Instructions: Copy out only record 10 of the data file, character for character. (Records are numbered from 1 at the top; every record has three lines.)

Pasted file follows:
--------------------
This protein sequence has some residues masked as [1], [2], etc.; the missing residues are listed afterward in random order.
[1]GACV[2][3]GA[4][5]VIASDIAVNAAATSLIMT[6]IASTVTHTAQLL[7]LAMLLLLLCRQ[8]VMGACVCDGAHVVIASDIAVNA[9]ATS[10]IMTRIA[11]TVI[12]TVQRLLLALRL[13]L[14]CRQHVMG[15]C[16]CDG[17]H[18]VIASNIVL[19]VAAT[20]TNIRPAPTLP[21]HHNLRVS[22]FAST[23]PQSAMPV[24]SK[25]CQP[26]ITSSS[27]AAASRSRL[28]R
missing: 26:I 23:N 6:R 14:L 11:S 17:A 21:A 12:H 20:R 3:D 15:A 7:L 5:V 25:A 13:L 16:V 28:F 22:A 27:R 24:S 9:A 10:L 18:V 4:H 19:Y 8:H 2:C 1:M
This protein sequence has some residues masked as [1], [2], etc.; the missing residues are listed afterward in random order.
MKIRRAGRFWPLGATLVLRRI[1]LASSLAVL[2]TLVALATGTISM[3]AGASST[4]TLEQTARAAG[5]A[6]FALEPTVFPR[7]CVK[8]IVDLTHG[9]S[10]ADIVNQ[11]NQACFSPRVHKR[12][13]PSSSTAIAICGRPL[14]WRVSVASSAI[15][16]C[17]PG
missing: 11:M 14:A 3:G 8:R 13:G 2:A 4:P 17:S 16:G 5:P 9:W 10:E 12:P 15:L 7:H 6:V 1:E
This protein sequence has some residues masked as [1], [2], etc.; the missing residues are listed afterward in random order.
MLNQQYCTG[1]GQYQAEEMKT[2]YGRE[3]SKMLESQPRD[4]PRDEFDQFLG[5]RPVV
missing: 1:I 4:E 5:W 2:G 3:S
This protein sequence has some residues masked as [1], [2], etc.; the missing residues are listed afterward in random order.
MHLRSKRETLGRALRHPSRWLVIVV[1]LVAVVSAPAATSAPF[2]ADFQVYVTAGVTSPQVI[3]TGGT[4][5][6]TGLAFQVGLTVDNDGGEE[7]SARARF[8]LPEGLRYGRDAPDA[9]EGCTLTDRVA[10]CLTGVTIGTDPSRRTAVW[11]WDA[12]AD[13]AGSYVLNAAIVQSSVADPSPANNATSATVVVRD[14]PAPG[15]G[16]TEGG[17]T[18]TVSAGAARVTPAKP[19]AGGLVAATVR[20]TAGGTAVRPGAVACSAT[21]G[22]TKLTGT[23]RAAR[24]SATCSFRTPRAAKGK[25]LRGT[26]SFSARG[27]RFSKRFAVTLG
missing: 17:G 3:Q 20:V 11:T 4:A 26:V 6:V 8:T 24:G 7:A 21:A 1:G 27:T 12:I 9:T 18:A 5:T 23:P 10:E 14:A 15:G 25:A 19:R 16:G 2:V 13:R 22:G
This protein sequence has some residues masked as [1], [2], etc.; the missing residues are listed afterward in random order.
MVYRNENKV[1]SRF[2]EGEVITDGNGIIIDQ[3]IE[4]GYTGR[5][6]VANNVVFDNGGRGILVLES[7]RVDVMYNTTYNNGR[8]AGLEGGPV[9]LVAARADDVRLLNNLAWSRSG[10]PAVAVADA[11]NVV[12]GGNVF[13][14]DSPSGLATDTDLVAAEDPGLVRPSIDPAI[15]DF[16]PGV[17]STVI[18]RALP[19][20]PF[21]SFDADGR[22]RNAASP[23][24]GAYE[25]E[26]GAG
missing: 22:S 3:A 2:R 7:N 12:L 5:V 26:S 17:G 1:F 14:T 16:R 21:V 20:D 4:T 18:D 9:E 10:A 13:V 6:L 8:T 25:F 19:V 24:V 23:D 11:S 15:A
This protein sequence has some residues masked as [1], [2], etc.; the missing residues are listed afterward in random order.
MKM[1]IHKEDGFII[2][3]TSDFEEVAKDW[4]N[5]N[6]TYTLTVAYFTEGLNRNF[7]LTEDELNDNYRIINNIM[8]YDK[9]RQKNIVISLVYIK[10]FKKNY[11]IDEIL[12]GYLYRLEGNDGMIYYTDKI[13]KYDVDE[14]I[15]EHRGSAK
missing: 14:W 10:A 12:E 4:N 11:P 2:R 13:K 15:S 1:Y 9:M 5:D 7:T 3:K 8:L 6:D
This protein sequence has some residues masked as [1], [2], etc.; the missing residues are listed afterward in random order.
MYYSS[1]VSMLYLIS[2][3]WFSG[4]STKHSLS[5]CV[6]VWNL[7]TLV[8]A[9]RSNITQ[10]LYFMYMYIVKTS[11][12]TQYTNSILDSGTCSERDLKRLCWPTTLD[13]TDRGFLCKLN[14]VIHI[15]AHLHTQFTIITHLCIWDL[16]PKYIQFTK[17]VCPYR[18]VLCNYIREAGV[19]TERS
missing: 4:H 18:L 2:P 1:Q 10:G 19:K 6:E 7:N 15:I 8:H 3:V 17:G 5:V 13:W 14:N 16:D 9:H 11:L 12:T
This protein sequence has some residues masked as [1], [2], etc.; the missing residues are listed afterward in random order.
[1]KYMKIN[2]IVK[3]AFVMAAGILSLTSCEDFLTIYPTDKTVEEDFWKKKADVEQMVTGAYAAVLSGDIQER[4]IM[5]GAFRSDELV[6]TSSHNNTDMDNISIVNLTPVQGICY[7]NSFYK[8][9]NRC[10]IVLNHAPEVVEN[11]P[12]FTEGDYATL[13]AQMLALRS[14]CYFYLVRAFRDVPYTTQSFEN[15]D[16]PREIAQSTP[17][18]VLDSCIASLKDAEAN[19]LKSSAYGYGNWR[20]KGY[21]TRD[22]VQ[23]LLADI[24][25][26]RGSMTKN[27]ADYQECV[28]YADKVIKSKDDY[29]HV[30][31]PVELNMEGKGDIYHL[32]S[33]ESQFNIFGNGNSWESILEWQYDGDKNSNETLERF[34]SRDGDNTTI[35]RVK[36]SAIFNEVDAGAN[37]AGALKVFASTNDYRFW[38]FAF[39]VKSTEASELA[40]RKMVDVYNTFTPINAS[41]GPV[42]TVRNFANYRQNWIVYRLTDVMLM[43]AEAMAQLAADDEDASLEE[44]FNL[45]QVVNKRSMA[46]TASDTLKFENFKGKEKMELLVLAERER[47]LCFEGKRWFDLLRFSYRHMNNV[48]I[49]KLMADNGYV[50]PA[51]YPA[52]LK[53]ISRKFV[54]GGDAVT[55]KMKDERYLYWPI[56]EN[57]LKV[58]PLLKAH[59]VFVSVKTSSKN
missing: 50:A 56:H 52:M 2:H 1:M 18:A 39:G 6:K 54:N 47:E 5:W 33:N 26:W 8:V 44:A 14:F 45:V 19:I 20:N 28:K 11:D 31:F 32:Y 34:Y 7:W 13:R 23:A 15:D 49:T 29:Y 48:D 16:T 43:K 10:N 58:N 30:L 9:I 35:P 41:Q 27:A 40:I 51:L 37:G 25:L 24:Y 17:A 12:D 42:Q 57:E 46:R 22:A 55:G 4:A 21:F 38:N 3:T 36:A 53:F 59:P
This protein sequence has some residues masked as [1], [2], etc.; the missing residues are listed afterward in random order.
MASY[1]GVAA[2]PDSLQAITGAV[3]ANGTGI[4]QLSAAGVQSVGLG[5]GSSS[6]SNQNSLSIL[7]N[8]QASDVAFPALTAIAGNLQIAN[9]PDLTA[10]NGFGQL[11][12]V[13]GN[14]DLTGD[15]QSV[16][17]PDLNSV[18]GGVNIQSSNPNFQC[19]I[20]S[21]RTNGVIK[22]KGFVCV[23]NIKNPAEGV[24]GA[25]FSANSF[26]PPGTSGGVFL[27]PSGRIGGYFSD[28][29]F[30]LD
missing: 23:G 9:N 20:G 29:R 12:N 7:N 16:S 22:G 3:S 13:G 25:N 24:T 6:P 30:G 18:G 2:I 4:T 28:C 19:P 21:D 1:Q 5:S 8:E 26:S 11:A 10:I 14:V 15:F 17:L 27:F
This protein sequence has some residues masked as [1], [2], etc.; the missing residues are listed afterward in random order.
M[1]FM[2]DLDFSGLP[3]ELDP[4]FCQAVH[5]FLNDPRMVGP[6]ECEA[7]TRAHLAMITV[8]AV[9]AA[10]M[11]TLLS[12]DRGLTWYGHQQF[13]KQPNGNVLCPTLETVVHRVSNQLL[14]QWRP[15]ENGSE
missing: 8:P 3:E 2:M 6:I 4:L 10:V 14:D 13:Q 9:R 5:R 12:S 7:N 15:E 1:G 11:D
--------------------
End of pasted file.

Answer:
This protein sequence has some residues masked as [1], [2], etc.; the missing residues are listed afterward in random order.
M[1]FM[2]DLDFSGLP[3]ELDP[4]FCQAVH[5]FLNDPRMVGP[6]ECEA[7]TRAHLAMITV[8]AV[9]AA[10]M[11]TLLS[12]DRGLTWYGHQQF[13]KQPNGNVLCPTLETVVHRVSNQLL[14]QWRP[15]ENGSE
missing: 8:P 3:E 2:M 6:I 4:L 10:V 14:D 13:Q 9:R 5:R 12:S 7:N 15:E 1:G 11:D